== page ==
Magazine article Variety

In Asia, Netflix Opts for TRIAL BY FIRE

Magazine article Variety

In Asia, Netflix Opts for TRIAL BY FIRE

Article excerpt

Netflix's announcement this month that it is planning a global launch suddenly puts the U.S. streaming video giant on the map across the Asia-Pacific region, but along with a host of local rivals, it faces challenges over content, pricing and regulation. What's more, one of the biggest obstacles for Netflix in Asia is the sheer size of the region - and the economic and developmental gradients it must negotiate.

Wealthy and westernized, Australia and Japan (where Netflix debuted in 2015) are worlds apart from India, which boasts a huge English-speaking population and a fanatical film culture, but has poor broadband eonneetability and a host of formidable local players. In other high-income territories such as Hong Kong and South Korea, audiences have strong preferences for local-language programming.

Netflix will either have to dedicate a great deal of management time to Asia or accept that progress will be modest. Leaving out China, where Netflix is not yet launching, analysis firm Media Partners Asia estimates the company will have 9 million subscribers by 2020 in a region that stretches from Japan to Australia and India.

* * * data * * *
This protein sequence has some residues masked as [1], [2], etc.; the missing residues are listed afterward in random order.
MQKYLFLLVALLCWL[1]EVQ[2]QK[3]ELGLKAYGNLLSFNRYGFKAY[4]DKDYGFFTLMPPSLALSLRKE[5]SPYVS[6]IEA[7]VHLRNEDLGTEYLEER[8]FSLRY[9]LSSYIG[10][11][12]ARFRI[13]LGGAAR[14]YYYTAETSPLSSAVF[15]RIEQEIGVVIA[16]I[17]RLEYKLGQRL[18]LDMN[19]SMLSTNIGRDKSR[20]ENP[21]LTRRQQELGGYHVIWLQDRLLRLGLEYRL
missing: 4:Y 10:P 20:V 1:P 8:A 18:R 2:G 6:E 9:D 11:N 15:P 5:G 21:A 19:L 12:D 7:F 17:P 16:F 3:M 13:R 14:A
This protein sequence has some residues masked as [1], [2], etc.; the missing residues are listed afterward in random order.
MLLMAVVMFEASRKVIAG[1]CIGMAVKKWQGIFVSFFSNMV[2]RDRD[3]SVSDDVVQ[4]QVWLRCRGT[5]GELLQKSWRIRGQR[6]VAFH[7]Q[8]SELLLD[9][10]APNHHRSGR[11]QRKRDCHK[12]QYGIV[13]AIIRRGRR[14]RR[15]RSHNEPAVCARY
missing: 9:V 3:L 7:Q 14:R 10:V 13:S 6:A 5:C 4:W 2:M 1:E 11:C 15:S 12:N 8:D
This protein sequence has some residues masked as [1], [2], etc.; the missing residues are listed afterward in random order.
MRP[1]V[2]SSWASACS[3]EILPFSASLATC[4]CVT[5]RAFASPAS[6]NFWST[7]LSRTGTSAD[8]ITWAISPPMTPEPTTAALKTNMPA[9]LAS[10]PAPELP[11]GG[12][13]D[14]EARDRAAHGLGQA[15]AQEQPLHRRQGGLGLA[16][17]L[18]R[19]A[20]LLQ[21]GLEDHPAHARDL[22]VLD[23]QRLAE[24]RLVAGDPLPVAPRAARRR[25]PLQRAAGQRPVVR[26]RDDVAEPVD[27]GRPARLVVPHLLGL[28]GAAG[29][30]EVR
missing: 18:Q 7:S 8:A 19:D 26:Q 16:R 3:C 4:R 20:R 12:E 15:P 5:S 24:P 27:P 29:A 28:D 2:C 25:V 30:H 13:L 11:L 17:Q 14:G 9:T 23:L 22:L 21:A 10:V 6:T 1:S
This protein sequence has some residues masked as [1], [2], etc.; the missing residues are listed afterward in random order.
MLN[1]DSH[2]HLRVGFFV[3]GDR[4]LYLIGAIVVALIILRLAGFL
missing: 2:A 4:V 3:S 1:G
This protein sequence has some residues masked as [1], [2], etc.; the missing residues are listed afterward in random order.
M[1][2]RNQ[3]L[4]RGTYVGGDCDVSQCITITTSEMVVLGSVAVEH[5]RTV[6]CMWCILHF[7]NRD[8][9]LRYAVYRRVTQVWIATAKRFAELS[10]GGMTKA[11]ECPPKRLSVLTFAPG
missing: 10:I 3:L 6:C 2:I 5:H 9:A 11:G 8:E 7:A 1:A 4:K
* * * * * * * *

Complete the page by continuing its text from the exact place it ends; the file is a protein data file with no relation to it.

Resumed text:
The streaming giant has decided on a pricing strategy comparable to its existing plans in North America and Europe. That makes it more expensive than many local competitors, and leaves piracy an attrac- tive option. On its Jan. 19 earnings call, Netflix admitted the approach may limit its uptake to the affluent middle-class, rather than winning over the masses.

Competition from local and regional services is significant and growing. Hong Kong-based PCCW's Vue is now in Singapore as well; Singapore-based SingTel's Hooq serves India, Thailand and the Philippines; HBO Go is in Hong Kong and the Philippines; and Iflix, which includes MGM as an investor, is operational in Malaysia, the Philippines and Thailand.

Chinese video platforms are also beginning to expand into Greater China and Southeast Asia, even as China blocks access to foreign media groups. China-based LeEco (formerly LeTV) is in the vanguard of expansion into Hong Kong.

Among the strengths of the existing ventures in Asia are their lineups of local content. Hollywood movies are niche programming in several Asian markets, and local platforms are involved not just in producing movies and TV shows, but in developing talent and user-generated Web content. In India, Bollywood (and regional-language) movies are a must-have that pay-TV and satellite groups Star VideoCon (Fox), Sony and Tata Sky have already locked in. While Netflix's own content is a strength in North America, much of it has been licensed to existing platforms, and will not be available for the company's use in Asia for at least three years. …

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